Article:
Title

A PERCEPTUAL AND ACOUSTIC STUDY OF THE EFFECTS OF SPEECH RATE ON DISTINCTIVE VOWEL LENGTH IN THAI

Date of Completion

January 1986

Keywords

Language, Linguistics

Degree

Ph.D.

Abstract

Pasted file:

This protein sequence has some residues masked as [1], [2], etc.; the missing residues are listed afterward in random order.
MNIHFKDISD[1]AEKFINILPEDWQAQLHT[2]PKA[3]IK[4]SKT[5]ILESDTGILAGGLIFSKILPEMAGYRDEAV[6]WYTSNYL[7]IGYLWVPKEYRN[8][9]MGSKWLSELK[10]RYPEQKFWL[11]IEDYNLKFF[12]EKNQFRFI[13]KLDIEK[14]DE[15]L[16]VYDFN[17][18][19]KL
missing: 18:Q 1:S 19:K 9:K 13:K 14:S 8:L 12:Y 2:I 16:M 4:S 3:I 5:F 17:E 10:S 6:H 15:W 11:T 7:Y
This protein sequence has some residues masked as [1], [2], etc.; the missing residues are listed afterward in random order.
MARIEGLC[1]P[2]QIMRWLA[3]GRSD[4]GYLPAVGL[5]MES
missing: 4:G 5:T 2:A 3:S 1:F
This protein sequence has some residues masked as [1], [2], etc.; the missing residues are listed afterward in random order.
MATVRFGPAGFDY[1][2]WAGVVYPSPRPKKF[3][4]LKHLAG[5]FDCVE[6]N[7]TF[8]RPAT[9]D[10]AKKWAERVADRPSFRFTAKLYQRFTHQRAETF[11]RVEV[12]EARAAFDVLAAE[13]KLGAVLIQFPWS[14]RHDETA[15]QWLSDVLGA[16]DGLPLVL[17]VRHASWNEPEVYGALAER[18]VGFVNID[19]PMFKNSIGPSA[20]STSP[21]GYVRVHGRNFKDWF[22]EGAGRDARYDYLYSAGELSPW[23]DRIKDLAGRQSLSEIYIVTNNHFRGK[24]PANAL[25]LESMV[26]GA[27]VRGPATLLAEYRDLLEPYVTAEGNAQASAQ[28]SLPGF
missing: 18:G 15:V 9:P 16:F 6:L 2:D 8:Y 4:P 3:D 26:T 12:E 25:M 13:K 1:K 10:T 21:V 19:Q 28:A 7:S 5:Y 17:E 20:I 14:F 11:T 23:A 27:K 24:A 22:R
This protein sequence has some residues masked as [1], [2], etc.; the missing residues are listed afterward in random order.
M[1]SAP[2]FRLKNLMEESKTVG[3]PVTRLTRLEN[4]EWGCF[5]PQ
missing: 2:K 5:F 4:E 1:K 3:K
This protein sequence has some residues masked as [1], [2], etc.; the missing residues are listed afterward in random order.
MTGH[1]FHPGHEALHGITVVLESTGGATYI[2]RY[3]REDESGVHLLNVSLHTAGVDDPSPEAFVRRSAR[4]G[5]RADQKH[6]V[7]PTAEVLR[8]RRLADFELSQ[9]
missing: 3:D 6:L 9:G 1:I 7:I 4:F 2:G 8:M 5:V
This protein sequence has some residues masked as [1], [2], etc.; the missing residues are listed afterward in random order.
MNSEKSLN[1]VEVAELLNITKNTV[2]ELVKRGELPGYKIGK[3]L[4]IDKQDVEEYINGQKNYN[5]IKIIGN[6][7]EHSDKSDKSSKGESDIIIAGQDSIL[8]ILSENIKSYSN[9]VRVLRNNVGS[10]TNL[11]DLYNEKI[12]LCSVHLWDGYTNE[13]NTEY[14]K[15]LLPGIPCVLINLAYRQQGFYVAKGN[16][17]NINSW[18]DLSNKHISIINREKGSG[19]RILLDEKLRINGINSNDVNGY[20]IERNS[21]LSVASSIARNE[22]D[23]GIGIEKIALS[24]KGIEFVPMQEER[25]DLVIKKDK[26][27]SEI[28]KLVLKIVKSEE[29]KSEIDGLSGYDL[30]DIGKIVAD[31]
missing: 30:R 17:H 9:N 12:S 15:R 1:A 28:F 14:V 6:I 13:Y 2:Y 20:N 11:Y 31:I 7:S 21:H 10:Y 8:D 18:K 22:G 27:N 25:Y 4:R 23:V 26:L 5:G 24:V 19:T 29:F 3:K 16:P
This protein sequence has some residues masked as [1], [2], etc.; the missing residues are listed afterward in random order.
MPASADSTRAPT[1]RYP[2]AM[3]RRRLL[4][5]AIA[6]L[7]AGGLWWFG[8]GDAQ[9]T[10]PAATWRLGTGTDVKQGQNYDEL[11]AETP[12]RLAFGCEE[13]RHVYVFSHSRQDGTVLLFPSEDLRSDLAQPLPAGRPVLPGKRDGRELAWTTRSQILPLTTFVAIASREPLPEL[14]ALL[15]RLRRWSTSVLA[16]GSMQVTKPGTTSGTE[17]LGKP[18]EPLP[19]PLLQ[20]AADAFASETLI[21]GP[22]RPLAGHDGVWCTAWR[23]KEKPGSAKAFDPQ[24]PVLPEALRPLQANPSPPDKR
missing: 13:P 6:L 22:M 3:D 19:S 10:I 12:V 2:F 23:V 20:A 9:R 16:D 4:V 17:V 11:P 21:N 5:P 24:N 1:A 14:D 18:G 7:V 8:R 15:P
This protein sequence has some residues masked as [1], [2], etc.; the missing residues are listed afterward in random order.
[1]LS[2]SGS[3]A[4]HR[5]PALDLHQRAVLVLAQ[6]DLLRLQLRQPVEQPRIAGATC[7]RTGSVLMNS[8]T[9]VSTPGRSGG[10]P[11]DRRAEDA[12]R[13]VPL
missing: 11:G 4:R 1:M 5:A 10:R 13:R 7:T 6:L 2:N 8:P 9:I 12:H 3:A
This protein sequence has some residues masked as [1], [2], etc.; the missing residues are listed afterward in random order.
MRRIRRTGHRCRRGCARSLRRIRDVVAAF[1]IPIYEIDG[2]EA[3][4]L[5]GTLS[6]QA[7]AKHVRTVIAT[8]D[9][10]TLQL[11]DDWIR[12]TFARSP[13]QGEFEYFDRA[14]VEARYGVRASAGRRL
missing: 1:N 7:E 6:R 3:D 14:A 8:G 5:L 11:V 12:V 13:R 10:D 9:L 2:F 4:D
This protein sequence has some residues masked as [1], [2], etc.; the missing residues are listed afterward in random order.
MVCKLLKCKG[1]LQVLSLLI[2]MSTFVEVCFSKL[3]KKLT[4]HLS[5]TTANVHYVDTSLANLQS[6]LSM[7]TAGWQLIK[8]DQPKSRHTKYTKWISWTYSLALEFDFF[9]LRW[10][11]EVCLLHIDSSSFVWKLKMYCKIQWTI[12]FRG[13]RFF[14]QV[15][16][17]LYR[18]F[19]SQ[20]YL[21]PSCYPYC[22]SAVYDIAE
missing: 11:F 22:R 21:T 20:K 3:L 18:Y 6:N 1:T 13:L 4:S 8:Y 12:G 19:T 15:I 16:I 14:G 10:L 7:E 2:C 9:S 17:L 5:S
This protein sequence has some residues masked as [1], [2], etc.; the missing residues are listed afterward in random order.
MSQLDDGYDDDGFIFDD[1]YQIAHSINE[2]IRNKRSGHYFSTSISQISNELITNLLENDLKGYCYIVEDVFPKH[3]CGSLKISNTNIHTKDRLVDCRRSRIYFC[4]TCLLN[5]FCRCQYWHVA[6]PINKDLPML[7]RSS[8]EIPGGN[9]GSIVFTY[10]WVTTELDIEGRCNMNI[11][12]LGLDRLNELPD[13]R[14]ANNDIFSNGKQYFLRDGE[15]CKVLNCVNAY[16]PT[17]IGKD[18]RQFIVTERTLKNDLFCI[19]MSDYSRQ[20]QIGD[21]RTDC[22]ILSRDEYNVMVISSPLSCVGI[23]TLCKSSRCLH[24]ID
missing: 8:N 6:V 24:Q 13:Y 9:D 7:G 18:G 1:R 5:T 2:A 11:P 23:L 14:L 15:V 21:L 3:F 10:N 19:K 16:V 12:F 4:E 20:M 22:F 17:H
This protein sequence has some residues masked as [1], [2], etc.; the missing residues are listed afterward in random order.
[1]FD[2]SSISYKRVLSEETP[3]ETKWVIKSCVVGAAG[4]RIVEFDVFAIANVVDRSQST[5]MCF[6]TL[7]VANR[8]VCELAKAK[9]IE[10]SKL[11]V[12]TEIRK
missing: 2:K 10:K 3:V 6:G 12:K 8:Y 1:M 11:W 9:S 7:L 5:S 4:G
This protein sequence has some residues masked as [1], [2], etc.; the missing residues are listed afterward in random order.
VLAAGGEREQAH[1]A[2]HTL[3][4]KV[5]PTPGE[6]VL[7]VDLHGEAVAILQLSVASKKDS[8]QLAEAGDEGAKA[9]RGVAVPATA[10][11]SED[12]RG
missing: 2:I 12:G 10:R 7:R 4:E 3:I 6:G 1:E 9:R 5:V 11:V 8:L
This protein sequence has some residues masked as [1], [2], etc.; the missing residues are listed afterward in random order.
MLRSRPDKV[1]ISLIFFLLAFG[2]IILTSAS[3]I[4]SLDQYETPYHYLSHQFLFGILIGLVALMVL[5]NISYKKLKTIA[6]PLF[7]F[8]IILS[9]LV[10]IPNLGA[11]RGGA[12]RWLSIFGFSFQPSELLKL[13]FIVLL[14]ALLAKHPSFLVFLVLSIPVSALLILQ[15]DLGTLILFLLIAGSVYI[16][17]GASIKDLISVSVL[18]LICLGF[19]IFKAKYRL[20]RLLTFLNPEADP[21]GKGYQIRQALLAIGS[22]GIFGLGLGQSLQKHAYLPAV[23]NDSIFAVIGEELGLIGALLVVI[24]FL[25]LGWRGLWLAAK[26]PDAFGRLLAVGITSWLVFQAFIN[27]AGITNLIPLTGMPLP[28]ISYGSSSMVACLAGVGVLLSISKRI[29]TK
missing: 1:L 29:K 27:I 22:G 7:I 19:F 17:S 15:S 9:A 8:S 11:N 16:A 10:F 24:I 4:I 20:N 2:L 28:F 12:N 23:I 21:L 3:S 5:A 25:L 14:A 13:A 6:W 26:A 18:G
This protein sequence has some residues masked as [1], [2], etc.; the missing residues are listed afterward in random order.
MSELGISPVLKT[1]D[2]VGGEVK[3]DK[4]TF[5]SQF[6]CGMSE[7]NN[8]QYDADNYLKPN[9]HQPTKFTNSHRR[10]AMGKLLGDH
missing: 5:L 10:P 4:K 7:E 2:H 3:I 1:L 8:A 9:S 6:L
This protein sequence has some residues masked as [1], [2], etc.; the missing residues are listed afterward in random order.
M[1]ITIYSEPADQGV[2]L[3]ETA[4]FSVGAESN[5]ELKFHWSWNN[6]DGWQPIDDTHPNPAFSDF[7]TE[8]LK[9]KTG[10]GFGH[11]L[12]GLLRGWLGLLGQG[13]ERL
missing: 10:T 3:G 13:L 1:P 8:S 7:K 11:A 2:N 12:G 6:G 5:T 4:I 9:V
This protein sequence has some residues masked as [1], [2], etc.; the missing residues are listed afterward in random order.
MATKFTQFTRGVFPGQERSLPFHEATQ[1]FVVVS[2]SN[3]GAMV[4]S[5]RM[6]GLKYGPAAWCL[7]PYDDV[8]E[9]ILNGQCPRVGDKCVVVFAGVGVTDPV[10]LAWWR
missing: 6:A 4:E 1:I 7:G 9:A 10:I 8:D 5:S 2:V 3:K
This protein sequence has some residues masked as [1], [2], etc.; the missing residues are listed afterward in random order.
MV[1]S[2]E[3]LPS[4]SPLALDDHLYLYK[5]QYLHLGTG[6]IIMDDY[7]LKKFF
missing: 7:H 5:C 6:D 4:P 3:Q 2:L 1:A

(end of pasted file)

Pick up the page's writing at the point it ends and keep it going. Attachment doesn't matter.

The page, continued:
The difference between phonologically short and long vowels in Thai is mainly a temporal one, i.e., the relative durations of the vocalic segments. Yet such durational differences are also produced by changes in speaking rate. The present study explored the effects of speaking rate on 10 simple vowels of Thai. The first and second experiments were designed to see whether speech rates affects only vowel durations, or formant targets as well as durations. The results support only the effect on vowel durations. Acoustical measurements showed that formant-frequency targets were relatively unaffected by rate variations; however, vowel durations did vary significantly with change of rate. The vowel durations decreased with increase of speaking rate and vice versa.^ The third, fourth, and fifth experiments attempted to find out about the effects of speech rates on the perception of vowels of CV(V)C syllables. A potential perceptual problem would seem to be the confounding of temporal information for short and long vowels with temporal compensation between the rates of the carrier phrase and those of the key words. Experiments 3, 4, and 5 confirmed that listeners evaluated duration in the key words relative to the carrier-phrase rates. That is, the identification of a key word in its original carrier context was accurate; however, errors increased when there was a mismatch between the carrier rates and the rates of the key words. Not only the preceding-carrier rates but also the rates of the postcursive context influenced the vowel judgments for the key words. Thus, errors in vowel identification increased when only the postcursive rate was mismatched with the key-word rate, as compared with the identifications when the key word occurred in its original context. In addition, the influence of both preceding-context rate and following-context rate extends across words; it is not limited to a single syllable.^ For the phonological distinction between short and long vowels, the speaker of Thai takes considerable variation in speech rate into account, for both production and perception, in the processing of relative duration as the major phonetic feature. ^